It’s that time of the year again. The clock has ticked, the numbers have switched, and another year has gone by.
Actually the day on which New Year takes place is purely arbitrary. The earth goes round the sun every 365+ days, so it’s a matter of debate when the cycle starts.
If you were going to place the New Year in the winter, the most obvious day would be December 22nd, after the solstice, when the days start getting longer again. That’s the day our ancient ancestors, the people who built Stonehenge, placed it.
It’s what Stonehenge was built for, to track the solstices, so our ancestors would know what time of year it was.
Which makes our modern New Year nine days late.
The calendar we currently use is a recent invention. It is known as the Gregorian calendar, after Pope Gregory XIII, who introduced it in 1582 to correct an error in the earlier Julian system.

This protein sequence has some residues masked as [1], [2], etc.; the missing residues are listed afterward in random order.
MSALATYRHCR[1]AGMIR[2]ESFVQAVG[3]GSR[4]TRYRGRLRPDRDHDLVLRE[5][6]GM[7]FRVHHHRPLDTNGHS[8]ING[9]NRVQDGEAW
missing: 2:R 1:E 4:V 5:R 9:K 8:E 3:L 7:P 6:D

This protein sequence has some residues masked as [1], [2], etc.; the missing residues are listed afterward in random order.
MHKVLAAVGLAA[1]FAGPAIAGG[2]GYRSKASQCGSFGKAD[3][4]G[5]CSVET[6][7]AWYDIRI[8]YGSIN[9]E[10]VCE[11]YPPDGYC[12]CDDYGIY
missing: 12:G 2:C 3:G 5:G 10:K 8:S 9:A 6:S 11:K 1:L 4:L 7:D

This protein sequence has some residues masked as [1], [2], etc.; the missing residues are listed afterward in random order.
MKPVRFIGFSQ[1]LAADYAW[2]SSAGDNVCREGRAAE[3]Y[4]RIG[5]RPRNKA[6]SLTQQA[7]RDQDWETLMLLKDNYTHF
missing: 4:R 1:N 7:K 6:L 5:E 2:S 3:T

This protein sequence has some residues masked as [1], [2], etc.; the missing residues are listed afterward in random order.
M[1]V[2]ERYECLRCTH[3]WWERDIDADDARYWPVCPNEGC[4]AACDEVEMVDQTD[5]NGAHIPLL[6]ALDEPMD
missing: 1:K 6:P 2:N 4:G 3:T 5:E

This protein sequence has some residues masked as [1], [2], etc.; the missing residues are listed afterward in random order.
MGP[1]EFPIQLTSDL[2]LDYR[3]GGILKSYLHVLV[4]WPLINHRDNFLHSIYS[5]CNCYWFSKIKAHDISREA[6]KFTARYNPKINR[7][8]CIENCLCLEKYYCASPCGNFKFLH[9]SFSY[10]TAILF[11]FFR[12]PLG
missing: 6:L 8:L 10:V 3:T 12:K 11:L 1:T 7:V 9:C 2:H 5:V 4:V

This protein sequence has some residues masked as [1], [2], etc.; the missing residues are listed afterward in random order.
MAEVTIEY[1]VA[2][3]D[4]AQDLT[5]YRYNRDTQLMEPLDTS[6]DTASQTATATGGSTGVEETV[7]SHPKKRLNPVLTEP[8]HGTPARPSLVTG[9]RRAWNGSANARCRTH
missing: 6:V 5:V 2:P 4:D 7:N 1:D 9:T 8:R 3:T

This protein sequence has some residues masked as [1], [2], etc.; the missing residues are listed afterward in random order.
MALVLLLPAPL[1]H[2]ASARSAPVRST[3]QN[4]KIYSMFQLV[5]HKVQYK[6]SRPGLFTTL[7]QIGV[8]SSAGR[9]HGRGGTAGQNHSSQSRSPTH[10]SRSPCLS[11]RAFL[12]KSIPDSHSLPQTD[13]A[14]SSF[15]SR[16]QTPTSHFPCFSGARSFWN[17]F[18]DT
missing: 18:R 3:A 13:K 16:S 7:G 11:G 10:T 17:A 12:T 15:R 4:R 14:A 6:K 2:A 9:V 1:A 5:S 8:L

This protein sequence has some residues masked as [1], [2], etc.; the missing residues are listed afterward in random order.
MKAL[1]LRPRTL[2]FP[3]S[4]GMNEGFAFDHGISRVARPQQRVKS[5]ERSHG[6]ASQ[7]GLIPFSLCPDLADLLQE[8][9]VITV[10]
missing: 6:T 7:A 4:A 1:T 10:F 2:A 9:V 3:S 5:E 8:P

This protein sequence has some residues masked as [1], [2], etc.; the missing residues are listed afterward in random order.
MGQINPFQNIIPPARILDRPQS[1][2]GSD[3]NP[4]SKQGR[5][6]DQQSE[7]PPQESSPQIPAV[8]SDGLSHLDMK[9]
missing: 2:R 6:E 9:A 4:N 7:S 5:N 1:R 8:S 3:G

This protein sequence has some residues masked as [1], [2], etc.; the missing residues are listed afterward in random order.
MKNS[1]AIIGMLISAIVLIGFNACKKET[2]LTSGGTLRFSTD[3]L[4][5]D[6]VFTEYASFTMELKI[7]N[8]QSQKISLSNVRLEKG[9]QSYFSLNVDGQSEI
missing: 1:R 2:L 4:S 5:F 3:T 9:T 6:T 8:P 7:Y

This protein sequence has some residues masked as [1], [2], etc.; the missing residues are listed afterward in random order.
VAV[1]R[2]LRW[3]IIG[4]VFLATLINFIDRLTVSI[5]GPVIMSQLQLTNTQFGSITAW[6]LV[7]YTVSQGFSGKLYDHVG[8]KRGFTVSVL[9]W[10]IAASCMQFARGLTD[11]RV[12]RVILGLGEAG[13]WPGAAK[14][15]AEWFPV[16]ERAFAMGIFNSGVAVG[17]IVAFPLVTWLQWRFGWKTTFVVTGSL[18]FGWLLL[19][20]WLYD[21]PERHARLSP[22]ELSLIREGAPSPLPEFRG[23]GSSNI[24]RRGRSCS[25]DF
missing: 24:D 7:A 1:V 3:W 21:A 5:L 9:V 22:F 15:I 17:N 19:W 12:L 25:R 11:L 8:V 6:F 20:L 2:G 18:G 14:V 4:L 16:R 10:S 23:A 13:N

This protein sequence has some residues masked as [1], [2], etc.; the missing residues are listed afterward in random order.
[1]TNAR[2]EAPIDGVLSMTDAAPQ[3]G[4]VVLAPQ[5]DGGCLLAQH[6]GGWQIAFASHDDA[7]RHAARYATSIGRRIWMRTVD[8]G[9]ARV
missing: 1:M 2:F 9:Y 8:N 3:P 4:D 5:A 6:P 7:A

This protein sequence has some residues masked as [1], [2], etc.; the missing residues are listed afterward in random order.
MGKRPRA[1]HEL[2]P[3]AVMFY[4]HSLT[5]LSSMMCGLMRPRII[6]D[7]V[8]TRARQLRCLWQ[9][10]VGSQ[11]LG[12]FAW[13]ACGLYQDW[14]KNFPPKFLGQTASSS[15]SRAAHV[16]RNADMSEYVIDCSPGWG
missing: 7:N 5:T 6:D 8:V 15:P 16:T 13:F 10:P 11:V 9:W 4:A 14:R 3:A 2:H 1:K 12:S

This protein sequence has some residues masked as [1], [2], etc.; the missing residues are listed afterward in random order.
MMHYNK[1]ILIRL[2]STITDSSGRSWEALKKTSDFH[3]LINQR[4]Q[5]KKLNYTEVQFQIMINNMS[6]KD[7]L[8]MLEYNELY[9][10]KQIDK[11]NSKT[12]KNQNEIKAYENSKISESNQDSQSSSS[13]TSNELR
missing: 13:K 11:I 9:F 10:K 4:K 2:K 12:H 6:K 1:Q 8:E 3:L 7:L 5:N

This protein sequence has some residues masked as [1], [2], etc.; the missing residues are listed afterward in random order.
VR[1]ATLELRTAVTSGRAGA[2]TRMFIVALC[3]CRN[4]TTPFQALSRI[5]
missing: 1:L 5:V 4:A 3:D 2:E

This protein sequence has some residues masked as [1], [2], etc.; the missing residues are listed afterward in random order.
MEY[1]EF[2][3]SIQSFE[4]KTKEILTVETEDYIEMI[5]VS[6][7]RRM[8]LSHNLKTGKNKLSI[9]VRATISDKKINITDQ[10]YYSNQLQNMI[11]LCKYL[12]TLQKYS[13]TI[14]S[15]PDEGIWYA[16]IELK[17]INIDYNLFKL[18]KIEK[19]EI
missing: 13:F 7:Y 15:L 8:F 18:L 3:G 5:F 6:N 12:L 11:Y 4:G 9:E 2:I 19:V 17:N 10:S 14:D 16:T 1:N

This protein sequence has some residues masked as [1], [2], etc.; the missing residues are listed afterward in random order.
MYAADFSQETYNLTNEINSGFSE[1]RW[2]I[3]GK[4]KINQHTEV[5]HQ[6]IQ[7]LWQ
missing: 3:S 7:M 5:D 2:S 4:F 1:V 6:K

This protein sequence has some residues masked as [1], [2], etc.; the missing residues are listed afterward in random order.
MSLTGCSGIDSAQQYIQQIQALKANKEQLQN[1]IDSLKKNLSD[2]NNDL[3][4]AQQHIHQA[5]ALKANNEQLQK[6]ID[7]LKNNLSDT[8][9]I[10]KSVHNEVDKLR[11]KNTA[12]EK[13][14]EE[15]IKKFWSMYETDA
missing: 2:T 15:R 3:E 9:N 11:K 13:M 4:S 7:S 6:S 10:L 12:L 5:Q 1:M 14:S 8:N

The word “calends” means “the called”. It represents a countdown to the day when debts were called in in the ancient Roman world. In other words, it is a bureaucratic device for the management of money.
The moon cycle – or “month” – is actually around 28 days long, but in the Gregorian calendar a month can be anywhere between 28 and 31 days and has no connection to the moon whatsoever.
As a measurement of time it is completely absurd.
Imagine if a mile could be anywhere between 1603 and 1935 yards, depending on which part of the country you were in. It would make calculating distances nearly impossible. And yet we put up with our peculiar and uneven measurement of time as if it was a natural thing.
So we hold our New Year’s celebrations nine days late for no other reason than that our clumsy and outmoded calendar-system tells us to.
We put the clocks forward in the spring and back again in the autumn, thus messing up our body clocks twice a year.
Our months have no connection to the Moon, and our year has no connection to the Sun.
It’s no wonder we’re acting like aliens on our own planet.